Busulfan is approved by the Food and Drug Administration (FDA) to treat chronic myelogenous leukemia (also called chronic myelocytic leukemia). It has also been less commonly used for other acute leukemias and a blood disease known as polycythemia vera, in which there are too many red blood cells. Busulfan is also used in combination with other chemotherapy drugs for a procedure known as bone marrow transplantation.
Busulfan a member of the group of chemotherapy drugs known as alkylating agents. Alkylating agents interfere with the genetic material (DNA) inside the cancer cells and prevent them from further dividing and producing more cancer cells. Busulfan is taken orally and comes in tablet form.
Busulfan can be taken following several different dosing schedules, depending on the disease. Busulfan is a 2mg oral tablet, and patients may need to take more than one tablet at a time depending on the dose. The induction or starting dose is 4mg up to 12mg per day. This may then be decreased to 1mg to 3mg per day as a maintenance dose. The dose of busulfan for use in combination with other chemotherapy drugs before a bone
Blood counts are monitored regularly while on busulfan therapy. During a certain period of time after receiving busulfan, there is an increased risk of contracting infections. Caution should be taken to avoid unnecessary exposure to bacteria and viruses. All patients should increase their daily fluid intake while receiving this drug.
Patients who are pregnant or are trying to become pregnant should notify their physician before taking busulfan (or any chemotherapy medication). Busulfan causes a high incidence of sterility in males, and has been known to cause sterility in females as well.
Patients with a known previous allergic reaction to chemotherapy drugs, or who suffer from gout, thalassemia, or seizure problems, should notify their physician before beginning treatment. The physician should also be consulted before receiving live virus vaccines while on chemotherapy.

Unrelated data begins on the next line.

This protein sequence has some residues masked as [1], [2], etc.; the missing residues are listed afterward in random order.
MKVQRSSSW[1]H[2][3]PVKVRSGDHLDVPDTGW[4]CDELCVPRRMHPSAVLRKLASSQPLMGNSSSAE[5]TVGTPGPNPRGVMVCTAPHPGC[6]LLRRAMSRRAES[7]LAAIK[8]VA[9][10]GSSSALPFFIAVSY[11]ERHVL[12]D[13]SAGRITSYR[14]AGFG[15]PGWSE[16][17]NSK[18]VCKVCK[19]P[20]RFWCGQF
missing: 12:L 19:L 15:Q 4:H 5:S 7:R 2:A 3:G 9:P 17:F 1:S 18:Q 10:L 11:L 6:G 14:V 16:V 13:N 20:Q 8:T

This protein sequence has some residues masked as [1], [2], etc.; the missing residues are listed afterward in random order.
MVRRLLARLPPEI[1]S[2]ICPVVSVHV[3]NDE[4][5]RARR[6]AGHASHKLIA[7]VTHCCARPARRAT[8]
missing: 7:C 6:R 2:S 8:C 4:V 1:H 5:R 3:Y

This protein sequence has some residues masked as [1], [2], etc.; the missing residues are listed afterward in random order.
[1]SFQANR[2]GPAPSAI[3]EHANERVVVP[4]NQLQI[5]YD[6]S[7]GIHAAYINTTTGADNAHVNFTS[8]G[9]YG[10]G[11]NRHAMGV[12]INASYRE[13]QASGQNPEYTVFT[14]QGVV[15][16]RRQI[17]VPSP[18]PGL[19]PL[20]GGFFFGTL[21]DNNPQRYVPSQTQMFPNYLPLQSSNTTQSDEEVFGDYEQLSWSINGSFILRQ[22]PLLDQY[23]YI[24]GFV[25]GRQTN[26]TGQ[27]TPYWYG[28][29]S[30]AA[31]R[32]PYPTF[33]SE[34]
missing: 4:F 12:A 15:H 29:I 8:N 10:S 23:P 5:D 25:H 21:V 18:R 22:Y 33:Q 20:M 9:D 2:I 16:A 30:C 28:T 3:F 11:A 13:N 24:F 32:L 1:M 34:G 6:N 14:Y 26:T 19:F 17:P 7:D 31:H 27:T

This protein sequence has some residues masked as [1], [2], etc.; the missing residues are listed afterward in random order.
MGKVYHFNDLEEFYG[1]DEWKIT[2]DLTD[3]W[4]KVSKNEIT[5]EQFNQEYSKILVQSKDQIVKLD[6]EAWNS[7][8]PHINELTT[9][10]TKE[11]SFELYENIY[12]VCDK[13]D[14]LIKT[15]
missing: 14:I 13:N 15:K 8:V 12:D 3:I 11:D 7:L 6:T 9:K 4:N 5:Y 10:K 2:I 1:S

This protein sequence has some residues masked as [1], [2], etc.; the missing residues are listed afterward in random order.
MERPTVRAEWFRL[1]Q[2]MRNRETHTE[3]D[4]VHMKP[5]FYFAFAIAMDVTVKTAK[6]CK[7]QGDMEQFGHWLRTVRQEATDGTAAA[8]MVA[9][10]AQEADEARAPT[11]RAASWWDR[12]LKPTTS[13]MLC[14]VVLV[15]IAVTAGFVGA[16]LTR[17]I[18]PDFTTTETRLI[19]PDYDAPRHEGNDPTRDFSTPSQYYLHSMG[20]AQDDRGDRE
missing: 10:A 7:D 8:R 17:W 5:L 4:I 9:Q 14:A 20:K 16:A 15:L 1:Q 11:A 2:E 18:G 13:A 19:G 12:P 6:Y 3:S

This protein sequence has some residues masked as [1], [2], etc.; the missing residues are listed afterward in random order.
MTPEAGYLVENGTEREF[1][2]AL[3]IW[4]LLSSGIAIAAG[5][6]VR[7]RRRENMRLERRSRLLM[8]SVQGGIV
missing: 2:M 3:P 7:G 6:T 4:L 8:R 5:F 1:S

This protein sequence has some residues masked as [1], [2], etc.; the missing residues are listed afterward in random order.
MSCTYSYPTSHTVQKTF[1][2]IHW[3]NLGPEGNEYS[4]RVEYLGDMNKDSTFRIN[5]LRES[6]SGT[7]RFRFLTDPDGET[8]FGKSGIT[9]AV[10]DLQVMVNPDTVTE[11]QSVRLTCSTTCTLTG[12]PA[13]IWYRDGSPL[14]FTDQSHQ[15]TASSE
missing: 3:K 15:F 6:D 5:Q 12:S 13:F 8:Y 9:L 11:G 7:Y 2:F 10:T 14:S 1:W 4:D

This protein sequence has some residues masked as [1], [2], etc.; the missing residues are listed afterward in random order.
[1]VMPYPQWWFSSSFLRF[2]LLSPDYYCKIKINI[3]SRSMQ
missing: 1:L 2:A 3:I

The most common side effect expected from taking busulfan is low blood counts, referred to as myelosuppression. Lowering of the white count, or neutropenia, is common and lasts for some time before the white count returns to normal levels. When the white blood cell count is low, patients are at an increased risk of developing a fever and infections. The platelet blood count can also be decreased due to busulfan administration. Platelets are blood cells in the body that cause clots to form; the purpose of these clots is to control bleeding. When the platelet count is low, patients are at an increased risk for both bruising and bleeding. If the platelet count remains too low, a platelet blood transfusion may be an option for treatment. Busulfan also causes low red blood cell counts, or anemia. Low red counts make patients feel tired, dizzy, and fatigued. Erythropoietin is a drug that can be used to increase red blood cell count.
In bone marrow transplant patients, the dose of busulfan that is given in combination with other chemotherapy drugs is intended to cause complete bone marrow destruction prior to bone marrow transplant.
Nausea, vomiting, loss of appetite, mouth sores, and diarrhea are rare side effects from busulfan at normal doses, but are common at the higher doses used for bone marrow transplant. If nausea and vomiting are a problem, patients can be given medications known as antiemetics before receiving busulfan to help prevent or decrease these side effects. Taking busulfan on an empty stomach may also decrease nausea and vomiting.
Damage to nerves and nervous system tissues is uncommon with standard busulfan therapy. However, at high doses, some reports do exist of seizures, dizziness, confusion, and visual disturbances.
Busulfan can also cause severe lung problems known as "busulfan lung". Symptoms include a nonstop cough, shortness of breath, fever, and difficulty breathing.
Although it is uncommon, severe liver problems may occur due to busulfan administration at higher doses. Rare reactions to busulfan include: lung problems, cataracts, fatigue, heart problems, low blood pressure, development of another type of cancer or leukemia, enlarged breast tissue (referred to as gynecomastia), and increased uric acid levels (which can lead to kidney problems and gout).
Any side effects experienced by a patient should be reported to the physician.
Nancy J. Beaulieu, RPh., BCOP
—A red blood cell count that is lower than normal
Bone marrow transplant
—A procedure that destroys all of a patients' diseased bone marrow and replaces it with healthy bone marrow
—Formation on the lens of the eye that causes cloudy vision
—Specific drugs used to treat cancer
Food and Drug Administration
—A government agency that oversees public safety in relation to drugs and medical devices
—A disease caused by a buildup of uric acid in the joints causing pain
—A respiratory pigment in the red blood cells that combines with and transports oxygen around the body
—To enter the body through a vein
—Cancer that has spread to one or more parts of the body
—A white blood cell count that is lower than normal
—A blood disease in which too many red blood cells exist in the body